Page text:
The courage to show up in the myriad spaces life beckons us to as our whole selves, garbed in authenticity, is one we honor today on this Trans Day of Remembrance. Too many have paid the ultimate price to live their truth. In their memories we pledge to open the borders between our internal and external worlds making them a unified, safe, affirming and sacred space befitting every expression of spirit, dignity and love - human and Divine.

 

Community is a gateway expanding our sense of home into the world beyond, and the world beyond is a gateway that leads us home, wherever that may be. And Sha’ar is the gateless gate that invites you to travel seamlessly, authentically, and purposefully along your journeys. 

 

Join us. Our gate is open. 

 

Shabbat Shalom,

 

Dini
Rabbi Adina Lewittes

 

ps- check out Sha’ar in the newsin this article published today in EJewishPhilanthropy.com

 

TUESDAY DECEMBER 1ST at 7PM ESTFT. LEE DIVERSITY PANEL 


JOIN DINI AND OTHER LOCAL LEADERS FOR A PANEL DISCUSSION WHICH WILL EXPLORE ALL ASPECTS OF DIVERSITY WITHIN THE
FORT LEE, NJ COMMUNITY, AS WELL AS HOW THEY INTERSECT.
REGISTRATION REQUIRED 

REGISTER HERE FOR ZOOM LINK

Sha'ar Justice Beit Midrash 2020/2021Wednesday, December 2

The Sha'ar Climate Team Presents:Ecological Grief and Jewish Spiritual Practice WorkshopWith Professor Julia Watts Belser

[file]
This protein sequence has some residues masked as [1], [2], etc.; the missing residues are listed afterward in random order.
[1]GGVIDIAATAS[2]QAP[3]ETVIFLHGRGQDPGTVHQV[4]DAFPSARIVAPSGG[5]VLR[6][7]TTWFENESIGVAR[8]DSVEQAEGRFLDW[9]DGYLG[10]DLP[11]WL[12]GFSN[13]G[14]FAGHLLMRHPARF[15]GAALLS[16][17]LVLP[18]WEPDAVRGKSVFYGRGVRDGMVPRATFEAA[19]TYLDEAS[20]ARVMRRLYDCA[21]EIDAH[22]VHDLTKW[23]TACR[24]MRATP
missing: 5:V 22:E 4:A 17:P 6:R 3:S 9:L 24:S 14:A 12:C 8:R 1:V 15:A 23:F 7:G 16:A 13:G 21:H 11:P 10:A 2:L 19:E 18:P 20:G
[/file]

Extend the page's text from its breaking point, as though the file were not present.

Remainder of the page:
DECEMBER 6  11AM EST
Bringing together ancient Jewish texts and contemporary disability wisdom, this workshop explores how Jewish spiritual practices of attention, perception, and embodied presence can invite us to deepen our work for climate justice and ecological care, even as we acknowledge loss and remain present with fragility and beauty.  We'll work with gentleness and resolve, honoring both the urgency of the hour and the tenderness of our hearts.

This event will have live captioning. 

REGISTER HERE

The Armchair  Pilgrim Supper Club with  Rav  Haim  Ovadia , Dan  Nadel and  Special Musical Guests : Departing Sunday, December 20 


The Alliance Israelite Universalle School at Izmir, Turkey





  photo courtesy of www.diarna.org 

As a community that loves to travel, we’re eager to get back on the road. While we wait for the world to open up again, join us on these virtual trips to lesser-travelled and lesser-known Jewish communities. No need to schlep any bags! Just pack an open mind and a sensitive heart. And bring an appetite - we’ll be sharing a recipe for you to prepare and enjoy during each adventure. And of course, a signature cocktail by Dini using special ingredients from that region.


Rav Haim will introduce us to these cities through story, poetry, music and spirituality. We’ll meet figures from the local Jewish community and encounter the larger cultural and historical settings which give these places their unique shape and character.
 

Yalla! Let’s go!

 

Sunday, November 22, 2020        Izmir, Turkey       DEPARTED

Sunday, December 20, 2020        Mumbai, India     GET YOUR BOARDING PASS 

 

All trips will run from 7pm-8:30pm EST, are free of charge, and open to everyone.

Help Sha'ar continue to bring guest musicians and speakers on board by upgrading to Business Class ($36) or First Class ($54). Enjoy early boarding at 6:45PM with Dini and other Sha'ar leaders.

 BOOK HERE 

 
REGISTER HERE FOR ARMCHAIR SUPPER CLUB
 

 

 

Thu, November 26 2020 10 Kislev 5781